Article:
Articles Tagged with wrongful death

Tourism in Maine has reached an all-time high the last several years, with the Maine Office of Tourism reporting an uptick of 8.8 million annual visitors from 2012 to 2018. These tourists spend billions of dollars, support thousands of businesses and more than 105,000 jobs in the state. Among those businesses supported by travelers: Hotels, motels, resorts and rental properties. These property owners owe a duty of care to those on their property. Our Bangor personal injury attorneys note some of these duties may include the responsibility to provide:

  • Adequate security.
  • Safe walking surfaces.
  • Safe ingress/egress.
  • Repair of conditions that might be dangerous (i.e., a broken step, poor lighting, unsafe deck).
  • Adequate lighting

Property owners who fail or don’t regularly inspect conditions on-site to ensure they are reasonably safe for guests may be held responsible in court under the theory of premises liability. Although historically the Maine judicial system set standards for duty of care on the basis of guest designation (i.e., invitee, licensee, trespasser), the 1979 Maine Supreme Judicial Court decision in Poulin v. Colby College changed how property liability is determined. In that case, plaintiff sued a college for injuries sustained in a fall on campus. He was considered a “licensee” while the person he was dropping off at the campus was considered an “invitee.” Justices held that, “It no longer makes any sense to predicate a landowner’s duty solely on the status of the injured party as either a licensee or invitee. Perhaps in rural society with sparse land settlements and large estates, it would have been unduly burdensome to obligate an owner to inspect and maintain (the property)…” but such immunity wouldn’t be justified in an industrialized society. Continue reading

In the criminal justice system, only those with actual involvement in the crime will be held to account. But in the civil justice system, victims of violent criminal attacks may seek compensation from third parties in some circumstances – even if the third party had no part in the facilitation of the crime. A Maine negligent security lawyer can help bring this type of claim.

Primarily, this occurs in situations in which a property owner or venue had a duty of care to protect customers or occupants, but it failed to do so. Even though a property owner isn’t necessarily aware that a particular crime is about to be carried out, some offenses may be foreseeable, based on:

  • A pattern of prior similar occurrences on or near that property;

Lawmakers in Maine are weighing whether to amend the state’s wrongful death statutes to allow claims for the deaths of unborn children. The proposal would specifically exempt physicians who conduct legal abortions, although some pro-choice advocates say the law would nonetheless undercut women’s reproductive rights.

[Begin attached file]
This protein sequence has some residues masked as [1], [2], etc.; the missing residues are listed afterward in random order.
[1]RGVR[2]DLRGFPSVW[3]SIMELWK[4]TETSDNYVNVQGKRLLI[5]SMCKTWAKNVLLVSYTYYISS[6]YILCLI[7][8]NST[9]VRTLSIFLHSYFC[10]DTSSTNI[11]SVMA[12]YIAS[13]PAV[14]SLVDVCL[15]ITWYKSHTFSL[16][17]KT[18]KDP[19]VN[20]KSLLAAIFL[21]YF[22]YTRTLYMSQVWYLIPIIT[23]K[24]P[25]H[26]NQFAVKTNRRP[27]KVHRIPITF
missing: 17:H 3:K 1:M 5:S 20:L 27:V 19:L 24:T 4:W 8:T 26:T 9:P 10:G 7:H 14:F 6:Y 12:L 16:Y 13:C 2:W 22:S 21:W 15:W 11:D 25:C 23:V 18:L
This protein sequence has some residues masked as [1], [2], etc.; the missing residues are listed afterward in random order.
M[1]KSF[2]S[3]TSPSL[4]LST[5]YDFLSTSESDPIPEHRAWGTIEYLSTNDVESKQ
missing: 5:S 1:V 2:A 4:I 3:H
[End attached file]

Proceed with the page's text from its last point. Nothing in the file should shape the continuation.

Supporters of the measure opine it’s an avenue for family members to seek financial redress when a fetus dies as a result of neglect, default, or some wrongful act – by a driver, a doctor, a manufacturer, or another party. Those opposed to the measure say it isn’t necessary under state law, and the true purpose is to chip away at a woman’s right to choose.

The bill, L.D. 327, would give families the opportunity to seek damages in probate court under wrongful death statutes if a fetus that is viable (i.e., has reached at least 24 weeks of age) dies as a result of someone else’s negligence. This would not be a unique move. In fact, 40 other states – including all of the other states in New England – provide some avenue for family members to seek financial compensation if an unborn baby dies because of another party’s wrongdoing or neglect.

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Very often, when we hear of vehicles “crossing the center line” in traffic, the cause is distracted driving. This action is especially dangerous because it’s the catalyst for head-on collisions. These collisions have some of the worst outcomes because the force of the impact is doubled due to the traveling speed of both vehicles. That’s why head-on collisions account for 10 percent of all auto accident deaths, even though they account for just two percent of crashes. It’s believed the percentage of head-on collisions may even be increasing due to the rising impact of distraction. 

Two fatal car accidents in Maine recently were head-on collisions. Although investigations are ongoing and authorities haven’t yet cited causation, it would not be a stretch to imagine distraction may have played a role, particularly given a new study by Zendrive that found drivers use their phones in 88 out of 100 trips.

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Kathy Day, a nurse from Maine, said she has always striven to be an advocate for patients. But that drive became a passion after the death of her 83-year-old father. He died weeks after suffering a hospital-acquired infection while he was being treated for a broken leg.

After breaking the small bone in his lower leg, he spent nearly two weeks in the hospital. Upon his return home, he seemed fine, other than the fact he needed to use a walker. But the next day, he awoke and was so sick, he could barely sit up in his own bed. He had a high fever. He was rushed to the hospital, where doctors determined he had contracted MRSA pneumonia while he’d been recovering from the leg fracture. He ended up developing sepsis, which led to organ failure.

The family later learned two other patients had died of MRSA infections following surgery. Yet at no point were patients or family members informed of the risk or of steps to take or things to watch for in order to reduce the possibility of an infection.